2. Retail differentiation is becoming nonexistent, causing more consumers to buy online--and countries more willing to demand tariffs against foreign competition. I went on a shopping spree yesterday, buying a new pair of shoes, two jackets, and a pair of casual pants. I didn't need any of them, but at 50% to 70% off at the local outlet mall, the entire experience set me back less than 100 USD.  

In the process of shopping, I realized every single clothing retailer had copied everyone else. Eddie Bauer, like Nike, makes DriFit shirts. Columbia's jackets, like Eddie Bauer's, have a side zipper pocket in the same breast area. For me, the main reason to choose one item over another came down to sizing, especially around the shoulders. Even in one store, a double XL would fit differently--Puma and North Face products seem to be the most inconsistent--and I continue to buy clothing and shoes made in Vietnam, Bangladesh, Jordan, or Indonesia whenever possible. Oddly enough, consumers don't seem to realize manufacturing location matters a great deal. 
After I wrote this post, I saw a unique retail item at Portland, OR-based KEEN.
It's a private company w/ 200m-300m in annual sales.
3. I had purchased many items online while traveling and was expecting outsized temporary happiness when I returned to my pile of self-bought gifts. Unfortunately, the pile of mail waiting me caught my attention first, and I haven't had a chance to get to all the items I bought in an attempt to self-compensate for missing X-Mas, my birthday, etc.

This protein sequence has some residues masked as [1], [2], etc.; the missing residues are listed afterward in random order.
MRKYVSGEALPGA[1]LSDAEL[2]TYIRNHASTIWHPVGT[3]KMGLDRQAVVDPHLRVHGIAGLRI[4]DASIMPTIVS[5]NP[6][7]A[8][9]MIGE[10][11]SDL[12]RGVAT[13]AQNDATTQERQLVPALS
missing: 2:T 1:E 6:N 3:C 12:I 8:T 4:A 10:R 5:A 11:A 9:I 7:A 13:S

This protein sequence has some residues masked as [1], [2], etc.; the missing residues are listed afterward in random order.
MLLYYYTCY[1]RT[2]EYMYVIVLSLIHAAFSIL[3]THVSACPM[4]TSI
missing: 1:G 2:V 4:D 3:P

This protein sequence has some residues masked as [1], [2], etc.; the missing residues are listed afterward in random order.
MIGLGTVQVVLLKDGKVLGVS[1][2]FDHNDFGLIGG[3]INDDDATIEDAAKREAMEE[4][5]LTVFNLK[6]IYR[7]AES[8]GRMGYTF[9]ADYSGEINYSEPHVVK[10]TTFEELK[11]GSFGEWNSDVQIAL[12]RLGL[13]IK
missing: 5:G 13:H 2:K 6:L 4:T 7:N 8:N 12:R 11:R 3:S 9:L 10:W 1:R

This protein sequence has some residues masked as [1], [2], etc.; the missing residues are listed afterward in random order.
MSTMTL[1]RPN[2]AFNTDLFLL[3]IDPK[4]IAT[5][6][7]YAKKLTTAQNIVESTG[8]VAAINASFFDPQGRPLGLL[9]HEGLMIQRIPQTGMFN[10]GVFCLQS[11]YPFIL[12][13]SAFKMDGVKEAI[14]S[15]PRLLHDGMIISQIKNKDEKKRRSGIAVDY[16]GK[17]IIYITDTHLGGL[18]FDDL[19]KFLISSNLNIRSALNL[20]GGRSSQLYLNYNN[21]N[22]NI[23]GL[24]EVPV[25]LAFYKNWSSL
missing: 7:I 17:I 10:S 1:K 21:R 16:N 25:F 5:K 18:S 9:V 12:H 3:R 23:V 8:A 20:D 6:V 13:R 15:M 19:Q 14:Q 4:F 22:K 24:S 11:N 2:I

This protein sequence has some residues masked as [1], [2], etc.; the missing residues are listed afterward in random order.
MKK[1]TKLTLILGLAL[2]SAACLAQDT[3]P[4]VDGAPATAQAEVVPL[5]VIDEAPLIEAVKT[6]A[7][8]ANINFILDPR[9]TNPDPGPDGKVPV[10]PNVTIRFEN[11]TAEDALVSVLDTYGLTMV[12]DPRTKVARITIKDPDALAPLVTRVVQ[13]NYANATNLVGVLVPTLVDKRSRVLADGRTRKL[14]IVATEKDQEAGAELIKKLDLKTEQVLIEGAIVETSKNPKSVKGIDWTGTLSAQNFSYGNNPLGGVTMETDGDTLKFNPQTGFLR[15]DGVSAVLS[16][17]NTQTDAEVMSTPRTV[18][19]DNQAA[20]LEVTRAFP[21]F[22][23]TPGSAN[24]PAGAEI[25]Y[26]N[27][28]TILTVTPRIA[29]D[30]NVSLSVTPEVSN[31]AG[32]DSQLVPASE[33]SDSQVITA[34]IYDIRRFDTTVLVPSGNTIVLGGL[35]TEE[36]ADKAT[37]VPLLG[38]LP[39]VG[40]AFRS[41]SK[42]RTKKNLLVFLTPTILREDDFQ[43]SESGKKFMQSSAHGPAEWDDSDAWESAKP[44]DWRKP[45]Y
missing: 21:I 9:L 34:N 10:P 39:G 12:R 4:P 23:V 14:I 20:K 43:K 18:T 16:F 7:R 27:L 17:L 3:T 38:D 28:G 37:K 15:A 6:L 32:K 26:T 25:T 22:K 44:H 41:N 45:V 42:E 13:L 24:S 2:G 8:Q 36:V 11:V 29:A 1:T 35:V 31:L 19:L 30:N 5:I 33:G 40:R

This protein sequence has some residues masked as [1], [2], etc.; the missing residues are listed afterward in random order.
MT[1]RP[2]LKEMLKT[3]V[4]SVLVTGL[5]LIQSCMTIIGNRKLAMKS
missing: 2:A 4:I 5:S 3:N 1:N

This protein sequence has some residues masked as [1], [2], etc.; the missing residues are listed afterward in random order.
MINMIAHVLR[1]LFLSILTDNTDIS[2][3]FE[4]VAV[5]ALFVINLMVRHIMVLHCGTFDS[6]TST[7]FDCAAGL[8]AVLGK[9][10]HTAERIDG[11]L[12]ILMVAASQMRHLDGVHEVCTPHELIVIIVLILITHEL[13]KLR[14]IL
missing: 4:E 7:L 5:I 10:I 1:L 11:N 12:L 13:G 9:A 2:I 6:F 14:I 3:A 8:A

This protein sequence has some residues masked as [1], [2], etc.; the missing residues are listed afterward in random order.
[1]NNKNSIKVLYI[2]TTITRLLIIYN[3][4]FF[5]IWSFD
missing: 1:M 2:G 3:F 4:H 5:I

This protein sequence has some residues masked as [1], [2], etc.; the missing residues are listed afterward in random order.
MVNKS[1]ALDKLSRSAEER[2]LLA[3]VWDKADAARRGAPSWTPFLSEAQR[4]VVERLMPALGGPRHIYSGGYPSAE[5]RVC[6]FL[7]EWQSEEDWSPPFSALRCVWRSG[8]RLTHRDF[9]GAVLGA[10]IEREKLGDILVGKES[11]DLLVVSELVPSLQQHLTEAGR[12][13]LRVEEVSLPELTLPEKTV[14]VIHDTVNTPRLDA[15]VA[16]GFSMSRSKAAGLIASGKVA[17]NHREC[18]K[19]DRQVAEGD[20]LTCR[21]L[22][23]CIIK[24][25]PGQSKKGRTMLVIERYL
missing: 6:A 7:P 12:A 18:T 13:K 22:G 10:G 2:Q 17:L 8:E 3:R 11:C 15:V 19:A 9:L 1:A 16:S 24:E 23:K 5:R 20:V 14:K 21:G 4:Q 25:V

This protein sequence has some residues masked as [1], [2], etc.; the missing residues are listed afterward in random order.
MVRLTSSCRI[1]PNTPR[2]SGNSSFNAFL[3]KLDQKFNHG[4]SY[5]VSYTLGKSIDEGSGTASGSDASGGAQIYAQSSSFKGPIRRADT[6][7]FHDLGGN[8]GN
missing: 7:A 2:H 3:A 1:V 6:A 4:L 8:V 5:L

Interestingly, I've already begun using the items I bought yesterday, indicating the mall experience could compete with online retailers if unique products are offered at competitive prices. The psychological allure of instant gratification isn't going away anytime soon, so once physical retailers become more lean, an equilibrium will be reached between the virtual and the physical--assuming brick and mortar stores prioritize customer service. 

4. America's most noticeable advantages over other countries are its environment and convenience. Pollution is much lower than most other countries. (Even highly developed Singapore has issues due to its proximity to Indonesia's active volcanoes.) As long as an American is in a major city, drinking tap water won't be risky. Traffic may be busy during peak hours, but for the most part, the flow is remarkably smooth. I can't tell you how lovely it is to know I can walk anywhere for as many weeks as I want without developing a cough--even though walking in most major American cities is uncommon because city planners and car lobbies (think: sales taxes) prioritize cars. 

As for convenience, Americans have too many options, and they're all easy to reach. In Guanajuato city, Mexico, a mountainous area, I had to walk up and down one block at a 70 degree angle just to get groceries--and that doesn't include the two flights of stairs installed to make it easier for locals to reach the main street. I actually enjoyed the experience, but I'd often return to my Airbnb only to realize some of the products I had bought had expired, especially the yoghurt. The rougher terrain makes it harder for regular deliveries and also for store/tienda owners to make a profit.